What is a Slum Landlord? - How to Report a Slumlord

Do you know what is a slum landlord? Click here for the definition and advice on what to do about a slumlord.

What is a Slum Landlord? - Definition

A slumlord is an investor who buys and rents out properties with substandard living conditions. These rental properties often fail to meet the most basic of housing standards and pose a risk to the health and safety of their tenants.

Despite the dismal (and sometimes illegal) conditions of their rental properties, slumlords will spend little to no money and effort on repairs and maintenance. This is in contrast to most landlords who tend to carry out appropriate rental property maintenance and repairs to increase the property value and attract higher rent from tenants.

Most slum lords own large number of run-down properties in deteriorating neighborhoods. To lure tenants to their properties, they often price their rent below market rates and don't implement any form of tenant screening.

They target low income groups for their tenants, including people on housing subsidies, low income families and lowly skilled immigrants. A notable (and applaudable) exception are government-subsidized tenants in the United States, due to laws that require housing for subsidized renters to pass Housing Quality Standards HQS inspections.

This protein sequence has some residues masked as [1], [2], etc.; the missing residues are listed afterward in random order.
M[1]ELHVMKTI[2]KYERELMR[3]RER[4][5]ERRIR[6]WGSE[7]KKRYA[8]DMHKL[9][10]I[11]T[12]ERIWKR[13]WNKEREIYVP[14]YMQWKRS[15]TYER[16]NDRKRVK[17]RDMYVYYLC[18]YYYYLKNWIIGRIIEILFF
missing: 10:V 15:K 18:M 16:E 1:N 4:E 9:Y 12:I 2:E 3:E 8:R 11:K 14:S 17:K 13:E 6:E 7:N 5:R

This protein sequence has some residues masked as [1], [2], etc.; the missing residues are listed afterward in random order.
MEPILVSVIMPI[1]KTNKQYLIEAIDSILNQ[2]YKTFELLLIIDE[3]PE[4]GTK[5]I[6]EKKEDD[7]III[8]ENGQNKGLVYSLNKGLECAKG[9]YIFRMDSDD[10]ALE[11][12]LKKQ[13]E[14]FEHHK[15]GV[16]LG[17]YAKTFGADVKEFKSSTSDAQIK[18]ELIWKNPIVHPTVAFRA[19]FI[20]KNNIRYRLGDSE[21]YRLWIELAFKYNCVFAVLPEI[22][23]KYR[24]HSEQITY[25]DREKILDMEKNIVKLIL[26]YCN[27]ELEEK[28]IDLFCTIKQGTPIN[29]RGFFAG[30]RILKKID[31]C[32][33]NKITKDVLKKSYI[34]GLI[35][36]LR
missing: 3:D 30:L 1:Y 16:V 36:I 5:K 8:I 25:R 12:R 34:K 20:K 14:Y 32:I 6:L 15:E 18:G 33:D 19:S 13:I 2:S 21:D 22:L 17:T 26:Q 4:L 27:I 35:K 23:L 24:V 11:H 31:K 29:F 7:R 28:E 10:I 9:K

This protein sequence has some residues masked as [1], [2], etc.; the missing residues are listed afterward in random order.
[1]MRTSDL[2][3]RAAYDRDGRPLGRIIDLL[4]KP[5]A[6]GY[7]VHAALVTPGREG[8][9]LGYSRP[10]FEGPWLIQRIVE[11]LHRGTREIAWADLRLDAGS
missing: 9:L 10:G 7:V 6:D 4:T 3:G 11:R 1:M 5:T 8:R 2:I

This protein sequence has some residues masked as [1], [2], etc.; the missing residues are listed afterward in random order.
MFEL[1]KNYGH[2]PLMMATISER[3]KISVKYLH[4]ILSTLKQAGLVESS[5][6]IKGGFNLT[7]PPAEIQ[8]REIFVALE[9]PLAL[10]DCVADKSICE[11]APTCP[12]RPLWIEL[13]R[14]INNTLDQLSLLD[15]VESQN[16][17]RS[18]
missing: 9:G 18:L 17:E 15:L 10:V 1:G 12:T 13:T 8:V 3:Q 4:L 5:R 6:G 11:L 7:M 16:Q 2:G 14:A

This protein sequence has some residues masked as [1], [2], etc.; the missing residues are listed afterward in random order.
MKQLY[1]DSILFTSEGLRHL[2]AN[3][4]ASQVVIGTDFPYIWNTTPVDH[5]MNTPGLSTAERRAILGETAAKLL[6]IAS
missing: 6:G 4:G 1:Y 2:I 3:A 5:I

While most landlords are long term investors who view rent payments as the main source of income, slumlords tend to be short term speculators who are out to make a quick buck... by property flipping or siphoning government funds through subsidized tenants.

What to Do about a Slum Landlord

While slumlords are an elusive bunch, it's often easy to spot rental properties that owned by one:

  • The property is improperly or illegally repurposed (e.g. storage and garden sheds rented out as living quarters)
  • There is overcrowding or illegal subdivision of property (e.g. 20 tenants staying in a 2 bedroom apartment)
  • There is major structural damage (e.g. leaky/collapsed ceiling, large gaps and cracks in the walls or flooring)
  • There is mold or pest infestation (e.g. rats, termites, cockroaches)
  • The public utilities are in a state of major disrepair (e.g. hanging/exposed electrical wiring, leaky/clogged plumbing)

How to report a slum landlord to the authorities:

  1. Document all the property damages and take photos of the existing damage as evidence.

  2. Send a written request for repairs to the landlord by certified mail.

  3.  If the landlord does not make the corrective repairs within a reasonable time frame (typically 14 days), then file a complaint with both the local housing authority and heath and safety authority.

  4. In most cases, the tenant is allowed to withhold rent payments until repairs have been made. The tenant can also go one step further and sue the landlord for damages in the small claims court.

Rental Property Maintenance